Tasmania beer is in a class of its own. Tasmania is Australia’s only island state. This stunning island may be geographically small, but it is huge in terms of what it offers. Tasmania is the smallest state, though the Australian Capital Territory (Canberra) is the smallest territory.
At 315 kilometres west to east and 286 kilometres north to south, it appears on paper to be an easy drive around. However it is so rich and diverse that you do need to take time to explore each area.
It is 250 kilometres south of the state of Melbourne, across Bass Strait and easily accessible from anywhere in Australia.
Tasmania can be roughly divided into five sections – the east coast, the west coast, north coast, south coast and the centre. Each is so vastly different from the other. Each area is quite distinct from another. For a small island it is exceptionally diverse.
What all regions of Tamania do have however is an art for making beer.
Tasmania beer is in a class of its own. A huge apology to Tasmanians – when I recently published a post on How To Order A Beer In Australia – state by state, I inadvertently made an error and omitted, by accident, the information on ordering a beer in Tasmania. Now I know that this has happened before to Tasmania, but it is a state of Australia; in fact our only island state, and one that we all love dearly.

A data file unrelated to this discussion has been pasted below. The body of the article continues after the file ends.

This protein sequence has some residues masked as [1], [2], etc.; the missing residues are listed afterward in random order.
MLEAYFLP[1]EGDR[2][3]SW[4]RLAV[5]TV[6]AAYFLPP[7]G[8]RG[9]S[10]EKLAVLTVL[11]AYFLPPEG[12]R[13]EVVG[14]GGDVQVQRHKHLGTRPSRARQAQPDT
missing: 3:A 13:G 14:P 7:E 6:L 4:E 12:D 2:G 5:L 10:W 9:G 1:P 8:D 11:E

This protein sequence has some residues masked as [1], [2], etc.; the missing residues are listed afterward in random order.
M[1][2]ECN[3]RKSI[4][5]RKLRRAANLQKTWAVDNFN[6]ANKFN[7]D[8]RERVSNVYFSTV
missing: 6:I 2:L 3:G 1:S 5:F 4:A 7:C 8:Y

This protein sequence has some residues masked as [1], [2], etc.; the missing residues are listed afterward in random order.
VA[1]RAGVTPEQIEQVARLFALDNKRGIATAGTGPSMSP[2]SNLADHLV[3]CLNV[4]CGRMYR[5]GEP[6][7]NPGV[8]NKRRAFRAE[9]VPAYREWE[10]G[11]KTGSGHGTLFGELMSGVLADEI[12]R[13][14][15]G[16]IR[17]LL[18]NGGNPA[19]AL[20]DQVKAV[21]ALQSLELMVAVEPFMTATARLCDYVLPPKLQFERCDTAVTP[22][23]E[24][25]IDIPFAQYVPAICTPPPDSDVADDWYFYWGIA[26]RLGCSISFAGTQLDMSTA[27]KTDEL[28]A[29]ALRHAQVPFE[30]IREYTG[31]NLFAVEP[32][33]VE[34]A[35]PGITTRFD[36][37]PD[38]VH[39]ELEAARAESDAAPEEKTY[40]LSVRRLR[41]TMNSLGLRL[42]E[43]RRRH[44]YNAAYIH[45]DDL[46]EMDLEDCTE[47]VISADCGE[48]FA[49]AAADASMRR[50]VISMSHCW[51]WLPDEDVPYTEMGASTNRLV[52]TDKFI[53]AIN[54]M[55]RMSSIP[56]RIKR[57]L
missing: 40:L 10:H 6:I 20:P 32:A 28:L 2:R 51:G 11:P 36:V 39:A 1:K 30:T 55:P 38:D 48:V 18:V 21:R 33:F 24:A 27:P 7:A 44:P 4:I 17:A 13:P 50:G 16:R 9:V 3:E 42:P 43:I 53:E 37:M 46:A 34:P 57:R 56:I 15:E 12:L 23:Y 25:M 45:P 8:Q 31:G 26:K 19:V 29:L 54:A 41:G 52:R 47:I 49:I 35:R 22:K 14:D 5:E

Just go to Tassie as we all affectionately call it and you will see that I am totally correct. This is a state where there is so much to see and to do that you will be very pleasantly surprised and so very glad that you have made it to our own island state. You will find the diversity that is Tasmania to be an unforgettable experience.
In fairness this is a post dedicated to Tasmanian beer.
First off, ordering a Tasmanian beer:
There are a couple of variations to the mainland of Australia.
170ml – a beer
235ml – an eight
285ml – a ten or a pot. These are called schooners in many of the mainlander states.
If you look at the slogan for Boag’s, “These pure waters just make things better” and Cascade’s slogan, “Brewed on the edge of the Earth”, you will start to understand just how special these beers are. It is all about the water and the climate that make these Tasmanian beers second to none.
Cascade is actually the oldest continually operating brewery in Australia, while Boag’s has been operating since 1883.
While these 2 breweries are very well know, it is the emergence of the micro breweries and the demand for many craft brews that is bringing Tasmania to international attention.
Tasmania is a fantastic island, and the pristine nature of the waters on the island make it ideal for making the perfect beer. If you want a beer in a class of its own, then Tasmanian beer is the way to go.